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By: Doctor Anime, Tomer Abramovici
Sep 06 2012 1:43pm
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Commander is a format of variety. With such a staggeringly large card pool to choose from, there are dozens of viable deck playstyles that spring up in games. There are so many fun and cool generals to build around and I always find myself ooo'ing and ahh'ing over someone's neato cards that I've never even heard of. What other format will you find Grip of Chaos as a potential bomb?

With so much variety, however, comes the need to have answers to a variety of threats. Sliver Overlord is setting up the ultimate unstoppable army. Oona, Queen of the Fae is milling you while defending herself with an army of fliers. Geth, Lord of the Vault is mana ramping to the extreme and threatening to blow everyone away with a lethal Exsanguinate. Phelddagrif is doing god knows what, but he's annoying and he's practically untouchable due to half a dozen enchantments prohibiting you from interacting with him. You need answers to so many different types of playstyles all while still having room for a way to win yourself.

Therein lies the problem: too many things to worry about, not enough room to fit them all into your deck. The answer? Tutors. Have the answers as silver bullets in your deck, one or two cards for a specific situation, and then use tutor spells to get them when you need them. That's a big reason why cards like Demonic Tutor are hugely popular in Commander. You can stock up on them in your deck to increase the likelihood that you'll have a particular answer when you need it while not being stuck with that answer when you don't.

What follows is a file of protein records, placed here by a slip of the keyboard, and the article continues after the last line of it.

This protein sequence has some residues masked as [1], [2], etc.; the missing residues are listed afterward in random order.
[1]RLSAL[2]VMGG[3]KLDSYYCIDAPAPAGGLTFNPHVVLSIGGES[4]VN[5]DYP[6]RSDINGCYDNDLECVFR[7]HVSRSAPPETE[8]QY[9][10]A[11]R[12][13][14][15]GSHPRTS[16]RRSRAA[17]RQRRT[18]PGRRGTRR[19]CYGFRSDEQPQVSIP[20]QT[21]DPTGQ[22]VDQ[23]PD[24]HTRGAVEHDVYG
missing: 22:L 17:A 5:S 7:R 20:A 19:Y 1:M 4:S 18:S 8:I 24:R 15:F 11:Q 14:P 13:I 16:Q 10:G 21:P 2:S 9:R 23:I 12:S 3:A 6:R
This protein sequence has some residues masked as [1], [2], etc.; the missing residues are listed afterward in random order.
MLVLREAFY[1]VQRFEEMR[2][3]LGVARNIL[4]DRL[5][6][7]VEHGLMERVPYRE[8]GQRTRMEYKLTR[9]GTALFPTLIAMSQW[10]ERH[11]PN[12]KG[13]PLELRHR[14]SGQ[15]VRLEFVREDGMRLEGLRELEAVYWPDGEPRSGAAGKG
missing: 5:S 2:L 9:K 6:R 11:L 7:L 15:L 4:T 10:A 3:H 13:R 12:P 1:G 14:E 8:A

So if tutors are good in Commander, would a general that acts as a repeating tutor be good? Absolutely!


Momir Vig is a toolboxy champ. Your toolbox in this scenario is all creatures. And in Commander, you can find a creature in blue/green that does just about anything you want, from handling any threat to winning the game with a bajillion damage or a one-sided board wipe.

This is my particular list:


"Pretty neat," you say, "but how budget is this budget list?" Well, at the time of this article's creation (9/4/12), buying this entire deck from mtgotraders excluding basic lands comes up to this:


Not bad, considering even the "cheap" pre-made Commander decks Wizards has released go for $30 at the online store!

Alright, enough about the budget for now. Let's break this deck down. What have we got?


Arbor ElfFyndhorn ElvesLlanowar ElvesFarseekSimic Signet
Rampant GrowthCoiling OracleSakura-Tribe ElderUtopia TreeCultivate
Kodama's ReachFarhaven ElfWood ElvesYavimaya ElderOracle of Mul Daya
Garruk Wildspeaker

All commander decks want ramp to various degrees. I personally like 8-10 ramp cards per deck. This deck runs a whopping 16! It may be a little extreme, but hear me out. Momir Vig is exceptionally good with lots of ramp, as the general has a tendency of keeping your hand full of things to play and you're usually only limited by your mana pool. Once he's on the board and you cast a green creature, you're guaranteed to draw into another creature, and into another, and... well, you get the idea. So you really want to spend your first turns ramping up and then you're free to go wild with Momir.

Mana ramp creatures are generally riskier than sorcery ramp. They're prone to dying to random board wipes and pings. But the nice thing about stuff like Llanowar Elves are that 1) they're a 1drop, something this deck lacks 2) with Momir in play, green ramp creatures tutor for other creatures. That's the beauty of good ol' Momo.